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Malabsorption in Coeliac Sprue

  • O. J. J. Cluysenaer
  • J. H. M. Van Tongeren

Table of contents

  1. Front Matter
    Pages I-XIII
  2. O. J. J. Cluysenaer, J. H. M. Van Tongeren
    Pages 1-12
  3. O. J. J. Cluysenaer, J. H. M. Van Tongeren
    Pages 13-17
  4. O. J. J. Cluysenaer, J. H. M. Van Tongeren
    Pages 18-29
  5. O. J. J. Cluysenaer, J. H. M. Van Tongeren
    Pages 30-52
  6. O. J. J. Cluysenaer, J. H. M. Van Tongeren
    Pages 53-85
  7. O. J. J. Cluysenaer, J. H. M. Van Tongeren
    Pages 86-109
  8. O. J. J. Cluysenaer, J. H. M. Van Tongeren
    Pages 110-177
  9. O. J. J. Cluysenaer, J. H. M. Van Tongeren
    Pages 178-186
  10. O. J. J. Cluysenaer, J. H. M. Van Tongeren
    Pages 187-209
  11. O. J. J. Cluysenaer, J. H. M. Van Tongeren
    Pages 210-217
  12. O. J. J. Cluysenaer, J. H. M. Van Tongeren
    Pages 218-231
  13. O. J. J. Cluysenaer, J. H. M. Van Tongeren
    Pages 232-237
  14. Back Matter
    Pages 238-279

About this book

Introduction

For at least three centuries, Holland has been at the centre of research on intestinal malabsorption. In the 17th and 18th centuries, early descriptions of coeliac disease and tropical sprue were published by physicians trained in Holland, and it was in 1950 that Dicke published his painstaking and vital observations that coeliac disease in children was caused by the inges­ tion of wheat flour. Subsequent careful work with van de Kamer and Weijers showed that the harmful agent was gluten. Since these discoveries were made, research in intestinal malabsorption, particularly in the adult, has continued in several centres in Holland. At Nijmegen, for example, dr. Cluysenaer, dr. van Tongeren and their as­ sociates have been involved in long-term studies of patients with intestinal disease for the past fifteen years. In this book they describe their experience of the investigation and treatment of fifty patients with the adult form of coeliac disease. Their monograph gives an account of the history, definition and incidence of the disorder, and then goes on to undertake a critical review of the pathogenesis of the coeliac lesion. Before embarking on the different patterns of malabsorption seen in adult coeliac disease, the authors describe the normal small intestine, its morphology and function.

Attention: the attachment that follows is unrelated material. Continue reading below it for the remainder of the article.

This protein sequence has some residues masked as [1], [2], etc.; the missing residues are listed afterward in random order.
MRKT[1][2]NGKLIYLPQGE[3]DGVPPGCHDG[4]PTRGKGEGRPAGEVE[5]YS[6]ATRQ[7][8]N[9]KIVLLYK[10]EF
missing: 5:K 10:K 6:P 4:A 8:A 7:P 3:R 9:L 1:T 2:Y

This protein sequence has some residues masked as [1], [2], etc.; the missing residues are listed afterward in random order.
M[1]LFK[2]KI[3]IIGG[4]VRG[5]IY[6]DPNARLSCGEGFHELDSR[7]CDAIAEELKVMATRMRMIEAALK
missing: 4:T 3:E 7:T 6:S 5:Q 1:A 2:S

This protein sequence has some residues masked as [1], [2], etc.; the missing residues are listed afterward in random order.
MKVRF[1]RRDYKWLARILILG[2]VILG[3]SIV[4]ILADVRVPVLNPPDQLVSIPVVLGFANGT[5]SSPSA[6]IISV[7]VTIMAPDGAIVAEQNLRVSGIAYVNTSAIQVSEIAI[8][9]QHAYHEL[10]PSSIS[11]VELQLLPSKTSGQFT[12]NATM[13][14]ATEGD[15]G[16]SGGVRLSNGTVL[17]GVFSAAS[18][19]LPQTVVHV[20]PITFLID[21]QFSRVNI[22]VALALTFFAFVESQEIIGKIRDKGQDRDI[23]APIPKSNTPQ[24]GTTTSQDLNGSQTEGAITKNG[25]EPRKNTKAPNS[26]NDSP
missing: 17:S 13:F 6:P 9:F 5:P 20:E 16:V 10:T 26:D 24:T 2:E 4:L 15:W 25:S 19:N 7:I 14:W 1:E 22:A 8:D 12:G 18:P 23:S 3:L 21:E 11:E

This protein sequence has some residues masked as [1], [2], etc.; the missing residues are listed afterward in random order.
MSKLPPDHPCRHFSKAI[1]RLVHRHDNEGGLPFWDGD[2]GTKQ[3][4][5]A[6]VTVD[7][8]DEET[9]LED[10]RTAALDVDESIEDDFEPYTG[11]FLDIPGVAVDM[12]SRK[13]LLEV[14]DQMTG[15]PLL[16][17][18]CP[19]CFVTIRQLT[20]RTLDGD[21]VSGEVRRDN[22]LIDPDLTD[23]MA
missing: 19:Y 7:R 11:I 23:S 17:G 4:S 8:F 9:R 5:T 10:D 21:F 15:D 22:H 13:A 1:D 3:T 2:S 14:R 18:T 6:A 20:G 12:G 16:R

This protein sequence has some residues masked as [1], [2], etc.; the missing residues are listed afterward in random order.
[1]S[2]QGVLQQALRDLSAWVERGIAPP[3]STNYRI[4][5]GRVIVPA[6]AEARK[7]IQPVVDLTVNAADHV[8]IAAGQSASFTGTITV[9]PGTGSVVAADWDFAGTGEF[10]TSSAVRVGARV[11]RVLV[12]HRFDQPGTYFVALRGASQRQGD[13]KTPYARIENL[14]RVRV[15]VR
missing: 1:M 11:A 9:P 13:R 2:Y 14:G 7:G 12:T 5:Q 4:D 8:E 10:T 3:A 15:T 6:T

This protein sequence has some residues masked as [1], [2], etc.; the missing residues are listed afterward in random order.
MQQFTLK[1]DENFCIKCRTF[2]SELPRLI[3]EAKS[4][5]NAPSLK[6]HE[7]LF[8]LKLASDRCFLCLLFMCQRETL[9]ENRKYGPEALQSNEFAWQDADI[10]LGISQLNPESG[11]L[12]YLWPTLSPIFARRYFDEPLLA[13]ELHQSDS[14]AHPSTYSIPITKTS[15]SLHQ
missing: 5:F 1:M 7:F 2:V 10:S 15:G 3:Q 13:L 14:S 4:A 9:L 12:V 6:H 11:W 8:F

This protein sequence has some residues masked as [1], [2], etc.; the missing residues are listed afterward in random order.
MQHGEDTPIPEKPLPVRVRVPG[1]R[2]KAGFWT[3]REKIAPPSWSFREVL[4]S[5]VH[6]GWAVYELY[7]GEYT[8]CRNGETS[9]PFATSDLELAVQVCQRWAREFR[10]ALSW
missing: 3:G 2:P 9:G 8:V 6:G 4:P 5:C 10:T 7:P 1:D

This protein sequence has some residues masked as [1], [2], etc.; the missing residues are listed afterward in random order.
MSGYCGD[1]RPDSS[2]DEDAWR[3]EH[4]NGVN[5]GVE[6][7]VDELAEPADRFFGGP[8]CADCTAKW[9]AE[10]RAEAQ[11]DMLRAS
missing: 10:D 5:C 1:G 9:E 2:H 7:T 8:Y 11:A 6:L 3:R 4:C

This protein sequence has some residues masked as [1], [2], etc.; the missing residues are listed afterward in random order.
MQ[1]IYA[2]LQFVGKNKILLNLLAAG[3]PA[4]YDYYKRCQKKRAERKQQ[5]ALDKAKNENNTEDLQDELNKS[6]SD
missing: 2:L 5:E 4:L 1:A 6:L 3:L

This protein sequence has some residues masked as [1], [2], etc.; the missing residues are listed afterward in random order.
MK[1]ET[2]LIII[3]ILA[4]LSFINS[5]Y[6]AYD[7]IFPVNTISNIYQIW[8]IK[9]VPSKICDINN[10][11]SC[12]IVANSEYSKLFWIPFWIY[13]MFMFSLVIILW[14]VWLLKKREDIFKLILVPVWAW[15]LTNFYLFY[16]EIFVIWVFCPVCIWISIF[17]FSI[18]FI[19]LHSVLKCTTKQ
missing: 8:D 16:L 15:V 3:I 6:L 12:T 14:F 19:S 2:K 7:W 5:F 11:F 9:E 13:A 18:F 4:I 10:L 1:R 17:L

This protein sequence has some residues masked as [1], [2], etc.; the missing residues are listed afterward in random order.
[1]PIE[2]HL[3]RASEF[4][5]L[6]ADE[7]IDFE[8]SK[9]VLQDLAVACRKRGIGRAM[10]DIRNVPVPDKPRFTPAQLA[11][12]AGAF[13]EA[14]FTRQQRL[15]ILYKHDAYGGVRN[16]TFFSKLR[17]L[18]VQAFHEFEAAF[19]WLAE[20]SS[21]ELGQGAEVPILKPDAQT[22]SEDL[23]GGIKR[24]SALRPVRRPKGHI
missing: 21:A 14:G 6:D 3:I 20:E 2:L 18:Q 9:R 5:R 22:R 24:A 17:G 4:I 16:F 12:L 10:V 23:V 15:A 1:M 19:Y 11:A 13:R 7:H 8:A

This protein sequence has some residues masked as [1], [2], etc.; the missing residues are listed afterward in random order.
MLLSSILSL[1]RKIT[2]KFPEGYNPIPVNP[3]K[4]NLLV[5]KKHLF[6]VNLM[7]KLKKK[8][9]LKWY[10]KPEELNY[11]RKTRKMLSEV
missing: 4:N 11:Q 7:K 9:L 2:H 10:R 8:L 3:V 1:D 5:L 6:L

Keywords

anatomy bacteria biopsy blood bone fat gastrointestinal tract hormone hormones nervous system pathogenesis pathophysiology patients small intestine steroids

Authors and affiliations

  • O. J. J. Cluysenaer
    • 1
  • J. H. M. Van Tongeren
    • 1
  1. 1.Department of Medicine, Division of Gastroenterology, Sint Radboud HospitalUniversity of NijmegenThe Netherlands

Bibliographic information

  • DOI https://doi.org/10.1007/978-94-010-1093-1
  • Copyright Information Springer Science+Business Media B.V. 1977
  • Publisher Name Springer, Dordrecht
  • eBook Packages Springer Book Archive
  • Print ISBN 978-90-247-2000-2
  • Online ISBN 978-94-010-1093-1
  • Buy this book on publisher's site